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Re: CfC: publish WD of XHR; deadline November 29

From: David Bruant <bruant.d@gmail.com>
Date: Sun, 25 Nov 2012 20:40:21 +0100
Message-ID: <50B27425.7060500@gmail.com>
To: Kyle Huey <me@kylehuey.com>
CC: Ms2ger <ms2ger@gmail.com>, public-webapps@w3.org
Le 25/11/2012 20:07, Kyle Huey a écrit :
> Have you read Adam Barth's contributions to this discussion?
Sure, and I personally mostly agree with these points.

> He has summarized the point well, I think.  There is a difference 
> between what the license legally obligates one to do
I talked very briefly in terms of "legally" and spent more time talking 
about "author intent" on purpose.
As I said, licences have a legal part to them, but also (and mostly?) 
convey an intent. Actually, Anne made extremely clear what he meant in a 
recent post [1]:
"Most of the WHATWG documents are published in the public domain (CC0 
for countries that do not recognize the public domain). I think this is 
important because these are documents that define part of the 
architecture of the web. Nobody and no organization should be entitled 
to them."

The intent is clear: the WHATWG publishes documents in the public domain 
for very good reason. Anyone (W3C included!) can reuse them under close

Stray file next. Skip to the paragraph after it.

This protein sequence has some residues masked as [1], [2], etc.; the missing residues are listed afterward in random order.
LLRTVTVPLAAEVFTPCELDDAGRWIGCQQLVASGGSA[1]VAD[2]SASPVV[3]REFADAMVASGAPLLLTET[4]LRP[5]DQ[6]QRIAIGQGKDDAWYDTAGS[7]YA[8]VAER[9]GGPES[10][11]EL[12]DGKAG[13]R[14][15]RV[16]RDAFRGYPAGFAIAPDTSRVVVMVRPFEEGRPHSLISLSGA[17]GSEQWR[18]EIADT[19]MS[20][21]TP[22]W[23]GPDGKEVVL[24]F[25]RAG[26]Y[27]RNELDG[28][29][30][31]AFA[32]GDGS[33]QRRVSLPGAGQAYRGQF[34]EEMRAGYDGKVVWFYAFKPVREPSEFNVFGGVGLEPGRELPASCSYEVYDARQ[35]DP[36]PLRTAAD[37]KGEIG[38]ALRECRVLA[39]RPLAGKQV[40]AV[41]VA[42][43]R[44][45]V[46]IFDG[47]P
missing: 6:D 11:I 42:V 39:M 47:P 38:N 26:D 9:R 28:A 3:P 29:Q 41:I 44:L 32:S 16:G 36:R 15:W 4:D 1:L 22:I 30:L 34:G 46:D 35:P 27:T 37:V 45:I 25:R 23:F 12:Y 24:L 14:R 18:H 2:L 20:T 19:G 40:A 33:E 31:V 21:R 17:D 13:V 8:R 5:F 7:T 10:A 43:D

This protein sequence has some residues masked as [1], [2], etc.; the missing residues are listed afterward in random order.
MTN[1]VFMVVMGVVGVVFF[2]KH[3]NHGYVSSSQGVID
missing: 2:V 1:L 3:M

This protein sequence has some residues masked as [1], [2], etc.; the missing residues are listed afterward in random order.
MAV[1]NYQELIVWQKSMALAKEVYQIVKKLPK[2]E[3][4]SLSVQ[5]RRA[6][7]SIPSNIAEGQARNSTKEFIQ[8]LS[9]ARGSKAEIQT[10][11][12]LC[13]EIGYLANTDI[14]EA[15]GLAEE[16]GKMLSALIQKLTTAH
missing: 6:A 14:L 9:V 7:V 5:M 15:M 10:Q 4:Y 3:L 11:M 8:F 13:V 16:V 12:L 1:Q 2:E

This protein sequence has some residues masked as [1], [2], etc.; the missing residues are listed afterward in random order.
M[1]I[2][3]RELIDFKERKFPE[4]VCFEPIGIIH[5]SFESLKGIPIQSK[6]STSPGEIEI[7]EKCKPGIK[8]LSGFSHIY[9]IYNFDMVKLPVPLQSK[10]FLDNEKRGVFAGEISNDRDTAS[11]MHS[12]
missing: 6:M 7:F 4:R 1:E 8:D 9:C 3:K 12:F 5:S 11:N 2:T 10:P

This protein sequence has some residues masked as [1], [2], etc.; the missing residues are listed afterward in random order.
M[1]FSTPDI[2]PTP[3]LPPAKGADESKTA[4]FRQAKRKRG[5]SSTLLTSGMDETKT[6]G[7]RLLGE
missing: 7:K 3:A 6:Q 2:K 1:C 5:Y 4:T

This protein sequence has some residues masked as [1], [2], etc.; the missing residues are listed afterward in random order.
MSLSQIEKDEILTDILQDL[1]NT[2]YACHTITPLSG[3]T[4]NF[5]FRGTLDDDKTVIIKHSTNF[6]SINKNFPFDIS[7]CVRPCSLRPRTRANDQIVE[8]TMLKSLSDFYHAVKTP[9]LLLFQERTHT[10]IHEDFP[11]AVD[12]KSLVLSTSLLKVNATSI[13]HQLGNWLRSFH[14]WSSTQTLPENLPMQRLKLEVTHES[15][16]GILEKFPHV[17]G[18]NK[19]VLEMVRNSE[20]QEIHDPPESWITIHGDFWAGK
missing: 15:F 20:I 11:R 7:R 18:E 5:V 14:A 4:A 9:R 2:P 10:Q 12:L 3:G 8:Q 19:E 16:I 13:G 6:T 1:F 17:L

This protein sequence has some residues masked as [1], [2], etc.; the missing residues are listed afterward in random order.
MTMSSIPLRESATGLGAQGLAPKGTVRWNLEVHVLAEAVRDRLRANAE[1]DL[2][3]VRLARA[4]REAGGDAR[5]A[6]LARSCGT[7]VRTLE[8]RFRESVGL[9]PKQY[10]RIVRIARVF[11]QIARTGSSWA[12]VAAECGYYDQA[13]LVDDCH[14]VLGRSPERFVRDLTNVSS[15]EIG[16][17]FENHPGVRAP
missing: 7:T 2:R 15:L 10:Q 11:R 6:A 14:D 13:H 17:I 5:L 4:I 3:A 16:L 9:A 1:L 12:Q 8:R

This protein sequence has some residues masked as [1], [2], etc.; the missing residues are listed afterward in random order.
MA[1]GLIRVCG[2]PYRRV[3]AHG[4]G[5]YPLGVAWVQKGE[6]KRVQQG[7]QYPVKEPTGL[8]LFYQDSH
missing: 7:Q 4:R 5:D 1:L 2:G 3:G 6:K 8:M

to no condition, not even credit.

> and what professionals working in good faith towards similar goals do.
Now, after discussing the author intention, we can discuss "what 
professionals working in good faith do", but we're starting to get in a 
blurry field where people from different cultures will have very 
different definitions of what "professional", "work" and "good faith" mean.
Adam Barth has his definition (which I agree with, by the way). It 
appears from the latest messages on this thread that the W3C agrees with 
his definition so everything is fine.
In case the W3C didn't agree (which it was initially accused of), maybe 
adding the WHATWG definition of "what professionals working in good 
faith do" to its licence (as a show of intention, the legal part would 
just be a side effect) could clear up cross-cultural ambiguities and 
remove a good share of conflicts.

Once again, publishing work under public domain and expecting others to 
respect mystical things like "what professionals working in good faith 
do" is hypocritical. If you expect someone else to behave is some way, 
the first step is expressing your expectations (the licence being one 
clear way to do so), not expecting others to guess! Especially not on 
the web where people from so many different cultures meet!
Clearly communicating intent and expectations is something I'd expect 
from professionals working in good faith. I'm glad it happened in this 
thread, I'm sad it took conflicts and tensions.


Ps : The importance of the intention behind a licence (besides the 
purely legal aspect) can be seen elsewhere as the example of the AGPL 
Licence and the Neo4J interpretation shows: 

[1] http://annevankesteren.nl/2012/11/copyright
Received on Sunday, 25 November 2012 19:40:53 UTC

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